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Full text of "The Letters Of Horace Walpole Vol I"

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To Horace Mann
Patapan sits to Wootton K to-morrow for his picture. He is to have a triumphal arch at a distance, to signify his Roman birth, and his having barked at thousands of Frenchmen in the very heart of Paris. If you can think of a good Italian motto applicable to any part of his history send it me. If not, he shall have this antique one—for I reckon him a senator of Kome, while Kome survived,—' 0, et prae-sidium et dulce decus meum!' He is writing an Ode on the future campaign of this summer; it is dated from his villa, where he never was, and begins truly in the classic style, 'While you, great Sir,' &c. Adieu !
116.   To HOEACE MANN.
May 4, 1743.
THE King was detained four or five clays at Sheerness; but yesterday we heard that he was got to Helvoetsluys. They talk of an interview between him and his nephew of Prussia—I never knew any advantage result from such conferences. We expect to hear of the French attacking our army, thougli there are accounts of their retiring, which would necessarily produce a peace—I hope so ! I don't like to be at the eve, even of an Agincourfc; that, you know, every Englishman is bound in faith to expect; besides, they say my Lord Stair has in his pocket, from the records of the Tower, the original patent, empowering us always to conquer. I am told that Marshal Noailles1 is as mad as Marshal Stair. Jesus ! twice fifty thousand men trusted to two mad captains, without one Dr. Monro2 over them !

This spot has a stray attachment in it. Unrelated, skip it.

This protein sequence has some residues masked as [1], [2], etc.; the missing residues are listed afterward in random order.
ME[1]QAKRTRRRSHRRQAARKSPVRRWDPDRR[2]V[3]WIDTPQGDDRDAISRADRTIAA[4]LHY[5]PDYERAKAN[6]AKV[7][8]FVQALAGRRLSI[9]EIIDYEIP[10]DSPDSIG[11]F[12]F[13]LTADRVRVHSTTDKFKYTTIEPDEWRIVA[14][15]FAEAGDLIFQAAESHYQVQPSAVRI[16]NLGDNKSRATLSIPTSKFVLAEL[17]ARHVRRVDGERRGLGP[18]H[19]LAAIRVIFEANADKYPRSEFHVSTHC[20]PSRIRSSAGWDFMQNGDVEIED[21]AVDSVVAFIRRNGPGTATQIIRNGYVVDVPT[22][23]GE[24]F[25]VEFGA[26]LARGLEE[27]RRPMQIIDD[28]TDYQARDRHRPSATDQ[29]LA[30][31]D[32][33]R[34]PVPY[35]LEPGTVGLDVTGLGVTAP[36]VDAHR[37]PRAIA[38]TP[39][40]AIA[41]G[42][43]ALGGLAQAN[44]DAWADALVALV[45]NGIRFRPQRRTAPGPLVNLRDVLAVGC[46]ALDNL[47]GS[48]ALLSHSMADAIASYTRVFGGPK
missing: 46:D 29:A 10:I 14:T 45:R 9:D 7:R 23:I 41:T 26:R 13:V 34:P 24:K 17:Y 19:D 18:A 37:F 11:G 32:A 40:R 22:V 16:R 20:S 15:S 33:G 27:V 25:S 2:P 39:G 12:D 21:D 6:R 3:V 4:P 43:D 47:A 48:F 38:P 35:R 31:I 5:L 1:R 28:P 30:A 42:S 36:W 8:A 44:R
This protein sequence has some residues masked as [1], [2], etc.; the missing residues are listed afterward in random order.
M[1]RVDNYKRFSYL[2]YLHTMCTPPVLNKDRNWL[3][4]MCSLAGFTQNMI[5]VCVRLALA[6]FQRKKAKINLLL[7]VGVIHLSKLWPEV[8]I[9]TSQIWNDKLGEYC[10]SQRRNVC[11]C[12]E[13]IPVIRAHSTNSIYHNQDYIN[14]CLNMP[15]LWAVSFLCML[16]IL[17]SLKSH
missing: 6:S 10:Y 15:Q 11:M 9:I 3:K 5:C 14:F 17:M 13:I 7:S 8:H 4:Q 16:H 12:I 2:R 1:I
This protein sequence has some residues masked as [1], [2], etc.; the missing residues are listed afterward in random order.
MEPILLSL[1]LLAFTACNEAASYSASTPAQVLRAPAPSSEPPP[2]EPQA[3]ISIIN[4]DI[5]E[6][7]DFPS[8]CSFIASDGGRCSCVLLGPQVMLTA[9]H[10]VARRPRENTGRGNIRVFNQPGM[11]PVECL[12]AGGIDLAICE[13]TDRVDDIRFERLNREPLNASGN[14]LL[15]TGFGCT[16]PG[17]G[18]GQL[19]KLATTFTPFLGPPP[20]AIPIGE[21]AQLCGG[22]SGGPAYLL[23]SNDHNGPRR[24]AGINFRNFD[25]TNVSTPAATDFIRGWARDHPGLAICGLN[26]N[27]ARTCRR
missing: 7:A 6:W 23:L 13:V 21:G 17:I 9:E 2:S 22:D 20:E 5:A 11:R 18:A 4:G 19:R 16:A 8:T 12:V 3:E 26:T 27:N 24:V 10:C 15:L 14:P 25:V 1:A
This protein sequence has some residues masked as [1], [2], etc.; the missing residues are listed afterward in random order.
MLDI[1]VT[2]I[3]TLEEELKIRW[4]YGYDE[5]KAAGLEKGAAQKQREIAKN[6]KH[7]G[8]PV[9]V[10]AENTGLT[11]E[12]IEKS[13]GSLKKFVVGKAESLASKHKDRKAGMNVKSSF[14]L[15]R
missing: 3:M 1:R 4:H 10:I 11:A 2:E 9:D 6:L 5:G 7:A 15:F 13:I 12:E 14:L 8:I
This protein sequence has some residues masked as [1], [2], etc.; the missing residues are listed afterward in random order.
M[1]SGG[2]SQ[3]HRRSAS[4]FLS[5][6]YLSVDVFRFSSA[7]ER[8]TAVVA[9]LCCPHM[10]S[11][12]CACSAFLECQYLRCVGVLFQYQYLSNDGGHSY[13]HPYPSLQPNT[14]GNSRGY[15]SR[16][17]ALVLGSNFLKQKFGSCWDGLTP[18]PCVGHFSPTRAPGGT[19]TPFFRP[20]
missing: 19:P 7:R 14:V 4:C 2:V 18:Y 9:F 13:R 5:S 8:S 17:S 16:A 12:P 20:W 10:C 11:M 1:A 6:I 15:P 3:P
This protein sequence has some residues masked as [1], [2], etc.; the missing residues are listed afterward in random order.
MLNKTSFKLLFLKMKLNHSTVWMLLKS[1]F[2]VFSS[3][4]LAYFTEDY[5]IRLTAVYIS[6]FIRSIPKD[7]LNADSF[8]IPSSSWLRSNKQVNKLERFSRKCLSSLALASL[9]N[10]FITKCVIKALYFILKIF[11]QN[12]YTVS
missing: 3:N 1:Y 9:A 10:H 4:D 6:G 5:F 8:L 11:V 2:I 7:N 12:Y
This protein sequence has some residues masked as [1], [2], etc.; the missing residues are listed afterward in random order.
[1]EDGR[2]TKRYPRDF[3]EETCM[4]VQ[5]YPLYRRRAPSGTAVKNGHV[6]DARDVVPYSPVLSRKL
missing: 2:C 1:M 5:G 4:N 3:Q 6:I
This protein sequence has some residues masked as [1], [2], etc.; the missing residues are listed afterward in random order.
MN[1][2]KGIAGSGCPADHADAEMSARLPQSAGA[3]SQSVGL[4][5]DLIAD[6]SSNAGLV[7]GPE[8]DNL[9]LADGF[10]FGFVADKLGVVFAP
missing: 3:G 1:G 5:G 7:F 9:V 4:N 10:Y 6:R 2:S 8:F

man and hi8 Sister. London, 1684; generally attributed to Mrs. Behn.
M Jolm Wootton, animal painter ; d. 1765.
LBTTBB 116.—l Adrien Maurice (1678-1766), Duo de Noailles, Mard-ohal do Franco. He served in Spain, Germany, nnd Italy, and was at this
time a minister of state, owing to his favour with Louis XV and his mistress, the Duchesse de Ghateau-roux. He was subsequently Ambassador at Madrid. His M&moires, edited by the Abb6 Millot, were published in 1777. 2 Physician of Bedlam. Walpole.